I take a blood thinner. Do I need to stop this medication for epidural injections?

To reduce the risk of bleeding, your blood thinner needs to be stopped a few days before the procedure. Your pain physicians will work with you, your family doctor, and other specialists (for example, your cardiologists), to determine for how long the blood thinner should be stopped. Generally, the blood thinner can be resumed within hours of completing the procedure.

Do I need to fast before my procedure?

Epidural injections are usually performed under local anesthesia (which means that the skin and tissues of the area is numbed) and fasting is not necessary. However, if monitored anesthesia care (MAC) (can we briefly explain this?) is used, you may need to avoid food or drink two hours before the procedure. When will i be able to eat/drink after if MAC is used?

Are epidural injections safe?

Epidural injections are generally considered to be safe with very low incidence of serious complications like bleeding, nerve damage, positional headache, or infection. At Prime Pain Specialists, our interventional pain physicians take very careful measures to prevent complications before, during, and after the procedure.

Are there any side effects from epidural injections?

Epidural injections are generally considered to be safe but reported side effects include pain at the site of injection, localized increase in pain, restlessness, anxiety, facial flushing, sleeplessness, elevated blood sugar, transient non-positional headaches, or allergic reactions. Prime Pain Specialists’ interventional pain physicians take very careful measures to prevent or reduce the occurrence of side effects before, during, and after the procedure.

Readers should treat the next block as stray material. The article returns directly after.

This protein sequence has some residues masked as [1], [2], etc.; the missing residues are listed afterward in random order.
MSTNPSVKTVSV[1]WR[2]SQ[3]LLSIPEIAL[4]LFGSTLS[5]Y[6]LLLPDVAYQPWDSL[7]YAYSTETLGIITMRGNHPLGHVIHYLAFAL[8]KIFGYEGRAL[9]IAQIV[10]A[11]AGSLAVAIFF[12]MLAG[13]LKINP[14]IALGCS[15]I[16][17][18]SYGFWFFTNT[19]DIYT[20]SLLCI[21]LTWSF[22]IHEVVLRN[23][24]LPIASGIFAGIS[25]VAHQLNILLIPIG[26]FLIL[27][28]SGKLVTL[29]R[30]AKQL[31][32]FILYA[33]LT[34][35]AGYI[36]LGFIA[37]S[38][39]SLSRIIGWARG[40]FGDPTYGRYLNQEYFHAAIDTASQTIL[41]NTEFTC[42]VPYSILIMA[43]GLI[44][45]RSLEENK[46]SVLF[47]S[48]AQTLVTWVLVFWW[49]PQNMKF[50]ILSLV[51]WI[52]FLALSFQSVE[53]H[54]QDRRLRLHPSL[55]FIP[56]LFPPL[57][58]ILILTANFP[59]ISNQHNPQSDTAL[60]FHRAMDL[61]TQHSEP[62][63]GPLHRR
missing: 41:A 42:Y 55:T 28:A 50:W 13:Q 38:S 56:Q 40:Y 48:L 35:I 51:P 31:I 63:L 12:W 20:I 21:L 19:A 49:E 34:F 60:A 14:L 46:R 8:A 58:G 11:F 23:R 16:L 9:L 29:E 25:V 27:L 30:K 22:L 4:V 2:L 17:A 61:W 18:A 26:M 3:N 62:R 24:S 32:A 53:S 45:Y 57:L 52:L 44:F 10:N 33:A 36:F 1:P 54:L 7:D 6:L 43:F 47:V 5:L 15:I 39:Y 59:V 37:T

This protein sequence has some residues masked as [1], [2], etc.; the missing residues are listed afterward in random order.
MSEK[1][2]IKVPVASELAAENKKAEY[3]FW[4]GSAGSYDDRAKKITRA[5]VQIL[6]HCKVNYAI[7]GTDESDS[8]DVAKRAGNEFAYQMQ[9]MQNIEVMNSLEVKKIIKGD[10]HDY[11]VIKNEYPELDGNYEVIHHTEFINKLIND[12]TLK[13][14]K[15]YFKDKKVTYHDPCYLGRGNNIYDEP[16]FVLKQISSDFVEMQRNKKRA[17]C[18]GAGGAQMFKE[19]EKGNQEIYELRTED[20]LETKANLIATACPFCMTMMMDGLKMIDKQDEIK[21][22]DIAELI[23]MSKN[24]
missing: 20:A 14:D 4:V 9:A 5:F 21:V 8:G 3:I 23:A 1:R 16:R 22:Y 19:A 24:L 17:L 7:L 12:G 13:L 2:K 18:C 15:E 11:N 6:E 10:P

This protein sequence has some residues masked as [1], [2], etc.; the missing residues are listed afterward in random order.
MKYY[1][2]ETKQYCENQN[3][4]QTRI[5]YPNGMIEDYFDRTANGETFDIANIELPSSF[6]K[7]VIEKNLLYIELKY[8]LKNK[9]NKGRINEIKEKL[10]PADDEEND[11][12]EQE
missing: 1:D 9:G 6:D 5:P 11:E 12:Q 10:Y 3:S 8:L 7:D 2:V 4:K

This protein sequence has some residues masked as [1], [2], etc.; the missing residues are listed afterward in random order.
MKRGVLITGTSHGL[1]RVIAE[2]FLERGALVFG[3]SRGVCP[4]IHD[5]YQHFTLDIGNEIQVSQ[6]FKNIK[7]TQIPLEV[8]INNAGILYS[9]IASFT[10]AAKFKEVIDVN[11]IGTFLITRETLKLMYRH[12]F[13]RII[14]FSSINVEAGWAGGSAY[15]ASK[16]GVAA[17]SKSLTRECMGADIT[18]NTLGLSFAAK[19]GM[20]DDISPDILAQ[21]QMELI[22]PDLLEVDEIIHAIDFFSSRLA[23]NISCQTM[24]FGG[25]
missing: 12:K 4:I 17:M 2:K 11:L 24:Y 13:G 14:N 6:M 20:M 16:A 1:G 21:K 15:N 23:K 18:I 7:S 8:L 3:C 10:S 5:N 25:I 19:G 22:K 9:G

What to expect after an epidural injection?

Generally, epidural injections are safe and well-tolerated. Pain relief from the injection usually starts a few days after the procedure. Immediately after an epidural injection in the lower back for example, there may be transient (short-lived) numbness of the legs, soreness in the back, or facial flushing. Patients with diabetes may experience increase in their blood sugar levels. At Prime Pain Specialists, we work with your primary care physician to carefully monitor your well-being after the procedure.

Do I need to repeat epidural injections?

Epidural injections typically lead to pain relief for 3-12 months and the procedure may need to be repeated periodically as necessary.

How can I get relief from headaches?

There are many causes of headaches and treatment is usually dependent on the cause. The Physicians at Prime Pain Specialists are trained experts who are able to correctly diagnose the cause of headache and tailor treatment accordingly.

What are the small joints of the back called?

The small joints of the back are called the “facet joints.” Each bone of the neck or back (“vertebra”) is connected to its neighbor above by two facet joints and to its neighbor below by 2 facet joints. Each facet joint is supplied by 2 medial branch nerves. Pain arising from these joints is a major cause of back or neck pain.